In RUNNING FIERCELY TOWARD A HIGH THIN SOUND, by Judith Katz (Firebrand Books, Ithaca, NY, 1992), a Jewish lesbian, ostracized by her family and forbidden to attend her sister’s wedding, hides in the holy ark during the nuptial cermony:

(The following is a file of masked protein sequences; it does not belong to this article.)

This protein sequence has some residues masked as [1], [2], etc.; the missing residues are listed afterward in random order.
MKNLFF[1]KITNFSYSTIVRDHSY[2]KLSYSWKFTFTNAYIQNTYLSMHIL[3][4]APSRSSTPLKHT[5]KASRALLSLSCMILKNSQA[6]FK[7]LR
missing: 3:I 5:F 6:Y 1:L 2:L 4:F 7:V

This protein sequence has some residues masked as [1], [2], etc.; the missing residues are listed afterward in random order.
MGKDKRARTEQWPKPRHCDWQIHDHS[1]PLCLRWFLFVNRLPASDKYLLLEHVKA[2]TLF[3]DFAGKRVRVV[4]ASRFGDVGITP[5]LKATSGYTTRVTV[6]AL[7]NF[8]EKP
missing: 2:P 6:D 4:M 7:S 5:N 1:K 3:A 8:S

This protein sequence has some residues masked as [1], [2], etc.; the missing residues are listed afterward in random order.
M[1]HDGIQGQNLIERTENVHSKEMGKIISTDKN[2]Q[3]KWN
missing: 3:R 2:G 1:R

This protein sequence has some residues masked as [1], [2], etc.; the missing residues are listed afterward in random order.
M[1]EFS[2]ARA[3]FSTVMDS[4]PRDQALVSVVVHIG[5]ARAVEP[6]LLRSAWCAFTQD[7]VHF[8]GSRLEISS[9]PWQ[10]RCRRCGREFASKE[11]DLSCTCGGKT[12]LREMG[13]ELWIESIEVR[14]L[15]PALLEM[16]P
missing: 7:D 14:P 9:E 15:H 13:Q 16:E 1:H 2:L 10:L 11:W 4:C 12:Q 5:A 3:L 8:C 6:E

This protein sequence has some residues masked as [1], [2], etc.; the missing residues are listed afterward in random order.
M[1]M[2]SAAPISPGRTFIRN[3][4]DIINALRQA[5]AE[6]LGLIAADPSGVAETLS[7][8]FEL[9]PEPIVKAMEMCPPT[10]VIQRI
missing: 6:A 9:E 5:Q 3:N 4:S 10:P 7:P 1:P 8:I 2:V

LOOK CLOSELY. Does the light flicker oddly from within the Holy Ark? Is there a woman pressed in between the Torah scrolls? What is she doing? What does she want? Is she hugging the Torah scrolls or pissing on them? Eating them word by holy word, phrase by contentious phrase? She could be a member of this wedding, march down the aisle in a once-in-a-lifetime dress, hold her own personal bridesmaid bouquet, if only she could find it within herself to cut her hair put a layer of pancake make-up around her purple scar agree to dance the hootchy-cootchy and do the twist if only if only if only. But I am Nadine Pagan, a tough cookie to crack, a rough nut to crumble. I will never settle for basic black and a simple strand of pearls, I’d only look like a broken down velveteen chair, stuffing falling out of me. Not this Nadine Pagan. I remain hidden, never speak even when spoken to, joyless at the celebration of our own sister’s wedded bliss. This Nadine Pagan has fallen overboard. This Nadine this Nadine this Nadine is nothing if not hidden watching from the wings, studying firsthand and up close the lush satin and velvet robes of the Torahs, the sparkling silver crowns and breastplates, how I wish the rabbi would open the Ark, take me out and cradle me in his rabbinical arms, walk with me among the congregants to be kissed and blessed and blessed and kissed, how I wish someone would hold me up on the bima, untie me, unravel me, read my wisdom and stories out loud, bring blessings one to the other from inside of me, the holy teachings of Nadine, my own code of ethical love.